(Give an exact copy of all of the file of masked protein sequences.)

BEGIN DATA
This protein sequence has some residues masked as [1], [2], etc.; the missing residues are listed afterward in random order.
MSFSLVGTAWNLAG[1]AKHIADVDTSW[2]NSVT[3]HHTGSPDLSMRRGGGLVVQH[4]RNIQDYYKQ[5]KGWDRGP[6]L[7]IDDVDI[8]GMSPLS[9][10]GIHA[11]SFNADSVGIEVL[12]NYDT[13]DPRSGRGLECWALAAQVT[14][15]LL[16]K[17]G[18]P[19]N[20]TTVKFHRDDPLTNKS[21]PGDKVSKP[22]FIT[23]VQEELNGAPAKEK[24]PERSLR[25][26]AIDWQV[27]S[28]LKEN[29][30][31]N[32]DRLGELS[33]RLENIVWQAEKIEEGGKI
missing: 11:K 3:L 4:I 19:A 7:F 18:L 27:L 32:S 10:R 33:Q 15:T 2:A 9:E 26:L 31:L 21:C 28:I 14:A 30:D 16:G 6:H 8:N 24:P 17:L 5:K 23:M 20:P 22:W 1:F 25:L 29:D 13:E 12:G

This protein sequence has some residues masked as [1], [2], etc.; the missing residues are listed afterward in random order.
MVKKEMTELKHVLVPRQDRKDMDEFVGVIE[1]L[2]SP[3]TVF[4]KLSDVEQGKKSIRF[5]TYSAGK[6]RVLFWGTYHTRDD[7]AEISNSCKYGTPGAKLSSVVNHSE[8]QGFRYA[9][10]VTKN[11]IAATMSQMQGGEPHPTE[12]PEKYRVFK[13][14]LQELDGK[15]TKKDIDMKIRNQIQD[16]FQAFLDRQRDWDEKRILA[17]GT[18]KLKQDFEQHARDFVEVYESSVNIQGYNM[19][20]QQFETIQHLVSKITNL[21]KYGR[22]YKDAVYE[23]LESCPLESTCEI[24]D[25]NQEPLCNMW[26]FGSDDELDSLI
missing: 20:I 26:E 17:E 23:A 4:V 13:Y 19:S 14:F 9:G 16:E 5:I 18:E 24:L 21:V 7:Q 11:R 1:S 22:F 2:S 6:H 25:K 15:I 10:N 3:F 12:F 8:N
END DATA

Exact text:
This protein sequence has some residues masked as [1], [2], etc.; the missing residues are listed afterward in random order.
MSFSLVGTAWNLAG[1]AKHIADVDTSW[2]NSVT[3]HHTGSPDLSMRRGGGLVVQH[4]RNIQDYYKQ[5]KGWDRGP[6]L[7]IDDVDI[8]GMSPLS[9][10]GIHA[11]SFNADSVGIEVL[12]NYDT[13]DPRSGRGLECWALAAQVT[14][15]LL[16]K[17]G[18]P[19]N[20]TTVKFHRDDPLTNKS[21]PGDKVSKP[22]FIT[23]VQEELNGAPAKEK[24]PERSLR[25][26]AIDWQV[27]S[28]LKEN[29][30][31]N[32]DRLGELS[33]RLENIVWQAEKIEEGGKI
missing: 11:K 3:L 4:I 19:A 7:F 18:L 27:L 32:S 10:R 33:Q 15:T 2:A 9:E 26:L 31:L 21:C 28:I 14:A 30:D 16:G 6:H 8:N 24:P 17:L 5:K 23:M 20:P 22:W 1:F 25:L 29:D 13:E 12:G

This protein sequence has some residues masked as [1], [2], etc.; the missing residues are listed afterward in random order.
MVKKEMTELKHVLVPRQDRKDMDEFVGVIE[1]L[2]SP[3]TVF[4]KLSDVEQGKKSIRF[5]TYSAGK[6]RVLFWGTYHTRDD[7]AEISNSCKYGTPGAKLSSVVNHSE[8]QGFRYA[9][10]VTKN[11]IAATMSQMQGGEPHPTE[12]PEKYRVFK[13][14]LQELDGK[15]TKKDIDMKIRNQIQD[16]FQAFLDRQRDWDEKRILA[17]GT[18]KLKQDFEQHARDFVEVYESSVNIQGYNM[19][20]QQFETIQHLVSKITNL[21]KYGR[22]YKDAVYE[23]LESCPLESTCEI[24]D[25]NQEPLCNMW[26]FGSDDELDSLI
missing: 20:I 26:E 17:E 23:A 4:V 13:Y 19:S 14:F 9:G 16:E 5:I 18:E 24:L 21:V 7:Q 11:R 1:S 22:F 2:S 6:H 25:K 15:I 10:N 3:F 12:F 8:N